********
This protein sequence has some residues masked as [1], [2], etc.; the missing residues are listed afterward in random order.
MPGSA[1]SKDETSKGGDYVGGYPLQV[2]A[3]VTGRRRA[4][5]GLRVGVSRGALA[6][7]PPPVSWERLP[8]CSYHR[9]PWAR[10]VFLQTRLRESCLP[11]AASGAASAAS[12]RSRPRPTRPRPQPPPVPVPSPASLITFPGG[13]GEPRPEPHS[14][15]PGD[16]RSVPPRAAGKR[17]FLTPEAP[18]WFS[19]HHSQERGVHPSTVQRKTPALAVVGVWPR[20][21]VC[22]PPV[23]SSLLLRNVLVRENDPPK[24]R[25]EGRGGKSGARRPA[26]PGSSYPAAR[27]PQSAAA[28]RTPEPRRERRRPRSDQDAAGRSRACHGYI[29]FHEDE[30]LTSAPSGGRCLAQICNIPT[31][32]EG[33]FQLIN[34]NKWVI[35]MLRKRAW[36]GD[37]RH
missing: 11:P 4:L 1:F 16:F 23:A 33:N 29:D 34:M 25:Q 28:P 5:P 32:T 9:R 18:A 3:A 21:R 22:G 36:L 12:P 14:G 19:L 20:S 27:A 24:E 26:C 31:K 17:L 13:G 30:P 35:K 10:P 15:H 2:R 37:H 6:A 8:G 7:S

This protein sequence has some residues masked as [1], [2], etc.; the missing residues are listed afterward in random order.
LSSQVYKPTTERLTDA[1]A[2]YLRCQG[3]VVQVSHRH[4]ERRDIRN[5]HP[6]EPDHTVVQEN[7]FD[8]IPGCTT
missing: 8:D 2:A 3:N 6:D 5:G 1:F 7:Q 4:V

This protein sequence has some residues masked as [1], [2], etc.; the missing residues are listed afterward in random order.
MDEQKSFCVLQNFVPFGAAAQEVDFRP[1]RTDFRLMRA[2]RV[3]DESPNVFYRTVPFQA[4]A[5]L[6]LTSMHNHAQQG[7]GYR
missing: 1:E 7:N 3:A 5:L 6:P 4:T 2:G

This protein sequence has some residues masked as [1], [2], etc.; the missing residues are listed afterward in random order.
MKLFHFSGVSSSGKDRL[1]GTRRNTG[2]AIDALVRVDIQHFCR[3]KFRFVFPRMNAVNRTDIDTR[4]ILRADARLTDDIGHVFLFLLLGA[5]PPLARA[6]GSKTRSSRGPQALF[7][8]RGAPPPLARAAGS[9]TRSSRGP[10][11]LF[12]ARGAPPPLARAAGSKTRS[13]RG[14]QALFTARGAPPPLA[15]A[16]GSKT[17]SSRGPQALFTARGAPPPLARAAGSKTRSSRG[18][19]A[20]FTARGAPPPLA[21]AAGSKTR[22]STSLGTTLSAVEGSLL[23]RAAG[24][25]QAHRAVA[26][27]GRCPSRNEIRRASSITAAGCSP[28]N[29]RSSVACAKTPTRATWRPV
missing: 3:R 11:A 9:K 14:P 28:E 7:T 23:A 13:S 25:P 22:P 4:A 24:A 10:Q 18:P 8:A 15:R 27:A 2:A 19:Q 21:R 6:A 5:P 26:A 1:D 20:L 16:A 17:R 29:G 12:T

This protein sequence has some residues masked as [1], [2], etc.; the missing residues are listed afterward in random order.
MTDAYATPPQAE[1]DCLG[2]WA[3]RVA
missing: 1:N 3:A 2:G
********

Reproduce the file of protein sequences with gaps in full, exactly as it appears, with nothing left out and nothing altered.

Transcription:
This protein sequence has some residues masked as [1], [2], etc.; the missing residues are listed afterward in random order.
MPGSA[1]SKDETSKGGDYVGGYPLQV[2]A[3]VTGRRRA[4][5]GLRVGVSRGALA[6][7]PPPVSWERLP[8]CSYHR[9]PWAR[10]VFLQTRLRESCLP[11]AASGAASAAS[12]RSRPRPTRPRPQPPPVPVPSPASLITFPGG[13]GEPRPEPHS[14][15]PGD[16]RSVPPRAAGKR[17]FLTPEAP[18]WFS[19]HHSQERGVHPSTVQRKTPALAVVGVWPR[20][21]VC[22]PPV[23]SSLLLRNVLVRENDPPK[24]R[25]EGRGGKSGARRPA[26]PGSSYPAAR[27]PQSAAA[28]RTPEPRRERRRPRSDQDAAGRSRACHGYI[29]FHEDE[30]LTSAPSGGRCLAQICNIPT[31][32]EG[33]FQLIN[34]NKWVI[35]MLRKRAW[36]GD[37]RH
missing: 11:P 4:L 1:F 16:F 23:A 33:N 29:D 34:M 25:Q 28:P 5:P 32:T 9:R 18:A 3:A 21:R 22:G 36:L 12:P 14:G 19:L 20:S 27:A 24:E 26:C 31:K 17:L 13:G 30:P 35:K 10:P 15:H 2:R 37:H 6:A 8:G 7:S

This protein sequence has some residues masked as [1], [2], etc.; the missing residues are listed afterward in random order.
LSSQVYKPTTERLTDA[1]A[2]YLRCQG[3]VVQVSHRH[4]ERRDIRN[5]HP[6]EPDHTVVQEN[7]FD[8]IPGCTT
missing: 8:D 2:A 3:N 6:D 5:G 1:F 7:Q 4:V

This protein sequence has some residues masked as [1], [2], etc.; the missing residues are listed afterward in random order.
MDEQKSFCVLQNFVPFGAAAQEVDFRP[1]RTDFRLMRA[2]RV[3]DESPNVFYRTVPFQA[4]A[5]L[6]LTSMHNHAQQG[7]GYR
missing: 1:E 7:N 3:A 5:L 6:P 4:T 2:G

This protein sequence has some residues masked as [1], [2], etc.; the missing residues are listed afterward in random order.
MKLFHFSGVSSSGKDRL[1]GTRRNTG[2]AIDALVRVDIQHFCR[3]KFRFVFPRMNAVNRTDIDTR[4]ILRADARLTDDIGHVFLFLLLGA[5]PPLARA[6]GSKTRSSRGPQALF[7][8]RGAPPPLARAAGS[9]TRSSRGP[10][11]LF[12]ARGAPPPLARAAGSKTRS[13]RG[14]QALFTARGAPPPLA[15]A[16]GSKT[17]SSRGPQALFTARGAPPPLARAAGSKTRSSRG[18][19]A[20]FTARGAPPPLA[21]AAGSKTR[22]STSLGTTLSAVEGSLL[23]RAAG[24][25]QAHRAVA[26][27]GRCPSRNEIRRASSITAAGCSP[28]N[29]RSSVACAKTPTRATWRPV
missing: 3:R 11:A 9:K 14:P 28:E 7:T 23:A 13:S 25:P 22:P 4:A 24:A 10:Q 18:P 8:A 15:R 27:A 2:A 19:Q 21:R 6:A 5:P 26:A 1:D 20:L 16:A 17:R 29:G 12:T

This protein sequence has some residues masked as [1], [2], etc.; the missing residues are listed afterward in random order.
MTDAYATPPQAE[1]DCLG[2]WA[3]RVA
missing: 1:N 3:A 2:G